Godfrey is growing concerned about Dunstan and Wildfire. He suspects Dunstan has pocketed the price of the horse and is off somewhere squandering the money. As he's on his way to Batherley to look for Dunsey, Bryce rides up—though not on Wildfire—and tells Godfrey about the accident and the horse's death. They speculate briefly on where Dunstan might be; then Bryce rides off in another direction. Godfrey realizes he must tell his father about the rent money and considers telling him that he spent it himself because he feels his father would forgive him, but he can't bring himself to confess to theft: "I don't pretend to be a good fellow, ... but I'm not a scoundrel ... I'll bear the consequences of what I have done sooner than make believe I've done what I never would have done." Realizing that, if he confesses to the squire that Dunsey spent the rent money, Dunstan was likely to make good on his threat and tell their father about Godfrey's marriage to Molly Farren, Godfrey decides to add that to his confession. This is a dangerous decision because, when Squire Cass makes up his mind, he never changes it. Nevertheless, when Godfrey goes to sleep that night, he still firmly intends to confess. In the morning, however, he sees things differently; the "wisest [thing] for him to do, [is] to try and soften his father's anger against Dunsey, and keep things as nearly as possible in their old condition. If Dunsey [does] not come back for a few days ... everything might blow over."
Eliot's observation of human nature and psychological analysis of her characters is acute, as demonstrated in this chapter.
In discussing the theft investigation, the narrator explains how evidence—a tinderbox—found near Silas's cottage is linked to a peddler. It reads much like the search for evidence in a modern crime drama. First, Snell, the landlord of the Rainbow, remembers a peddler with a tinderbox. When asked what the man looked like, he first thinks, then answers that he didn't say anything suspicious, but that he didn't like how the peddler looked at him and that "he had a swarthy foreignness of complexion which boded little honesty." This is an example of bias, one of the ways in which a person's memory can play tricks on him or her. Bias occurs when current beliefs affect how one remembers a past event. In this case, suspicion of dark-complexioned strangers, such as gypsies, has led to what would today be called ethnic profiling. When asked if the man wore earrings, he can't say for sure. So other villagers are asked not what the peddler looked like but whether he wore earrings. Because memory is suggestible—another way it can be tricky—and earrings have been explicitly mentioned, people incorporate earrings into their memories of the peddler, allowing their imaginations to fill in the details.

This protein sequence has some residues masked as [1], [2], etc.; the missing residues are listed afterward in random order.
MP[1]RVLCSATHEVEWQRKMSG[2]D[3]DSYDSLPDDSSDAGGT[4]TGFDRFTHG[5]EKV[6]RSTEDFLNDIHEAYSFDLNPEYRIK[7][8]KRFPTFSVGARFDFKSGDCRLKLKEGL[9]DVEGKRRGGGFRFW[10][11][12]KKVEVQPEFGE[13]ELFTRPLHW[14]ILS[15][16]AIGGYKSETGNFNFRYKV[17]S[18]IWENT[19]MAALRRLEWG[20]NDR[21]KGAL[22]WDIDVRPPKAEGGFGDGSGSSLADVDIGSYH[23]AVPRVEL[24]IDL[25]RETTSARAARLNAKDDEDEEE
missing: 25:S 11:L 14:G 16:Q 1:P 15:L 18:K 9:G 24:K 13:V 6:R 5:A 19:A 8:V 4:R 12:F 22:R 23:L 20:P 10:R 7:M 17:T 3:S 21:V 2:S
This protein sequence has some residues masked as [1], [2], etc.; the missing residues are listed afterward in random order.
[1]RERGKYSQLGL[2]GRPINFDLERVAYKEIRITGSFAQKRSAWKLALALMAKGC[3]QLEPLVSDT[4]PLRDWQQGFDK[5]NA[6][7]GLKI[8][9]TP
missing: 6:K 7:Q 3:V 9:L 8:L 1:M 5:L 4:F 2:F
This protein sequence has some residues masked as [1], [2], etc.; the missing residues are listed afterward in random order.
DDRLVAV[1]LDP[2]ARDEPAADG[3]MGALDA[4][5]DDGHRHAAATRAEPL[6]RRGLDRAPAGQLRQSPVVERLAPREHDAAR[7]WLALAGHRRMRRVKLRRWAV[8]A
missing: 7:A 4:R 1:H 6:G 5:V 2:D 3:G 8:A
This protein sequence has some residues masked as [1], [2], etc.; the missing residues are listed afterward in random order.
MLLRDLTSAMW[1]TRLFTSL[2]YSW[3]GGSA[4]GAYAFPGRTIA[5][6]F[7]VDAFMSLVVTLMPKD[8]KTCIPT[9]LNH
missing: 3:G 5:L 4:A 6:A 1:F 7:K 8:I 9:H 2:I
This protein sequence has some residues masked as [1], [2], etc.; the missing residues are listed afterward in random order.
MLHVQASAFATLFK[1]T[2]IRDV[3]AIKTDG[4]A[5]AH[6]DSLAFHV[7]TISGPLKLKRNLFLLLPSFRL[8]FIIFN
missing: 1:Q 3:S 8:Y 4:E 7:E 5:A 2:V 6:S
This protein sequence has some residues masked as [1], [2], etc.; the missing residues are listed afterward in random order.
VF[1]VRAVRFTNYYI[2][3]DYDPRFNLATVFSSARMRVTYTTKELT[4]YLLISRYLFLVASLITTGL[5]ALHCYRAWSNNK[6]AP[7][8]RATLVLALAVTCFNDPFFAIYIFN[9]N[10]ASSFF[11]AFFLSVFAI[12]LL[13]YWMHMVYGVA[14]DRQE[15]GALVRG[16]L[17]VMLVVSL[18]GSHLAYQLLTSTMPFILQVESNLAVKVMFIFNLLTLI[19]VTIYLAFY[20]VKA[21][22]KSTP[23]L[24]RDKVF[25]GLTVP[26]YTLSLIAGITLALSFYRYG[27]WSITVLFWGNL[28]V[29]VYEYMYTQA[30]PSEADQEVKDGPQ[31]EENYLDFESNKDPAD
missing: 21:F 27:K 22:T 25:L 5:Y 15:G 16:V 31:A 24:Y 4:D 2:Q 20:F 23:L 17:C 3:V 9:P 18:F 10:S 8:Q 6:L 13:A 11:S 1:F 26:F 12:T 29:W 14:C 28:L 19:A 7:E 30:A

Godfrey's character comes under Eliot's lens in this chapter as well. Interestingly, he is not as suggestible as others with regard to the peddler's appearance. This may be because his focus is elsewhere; he is concerned about how Wildfire's death and his brother's disappearance will affect him. After learning that the horse was not sold but killed in a riding accident, he realizes that he will not be able to pay his father the rent money the tenant gave him and decides he must come clean about everything. He must be careful, though, because he knows that his father will never take back a decision once he's made it. Godfrey has good instincts at heart. He really doesn't want the tenant to take the fall for his own inability to resist his brother's demands, and he wants to do the right thing. At the same time, he doesn't want to lose his inheritance. So, although his instincts are good, his moral cowardice wins out, and he decides to hope that some chance occurrence will still save him from having to admit to the marriage.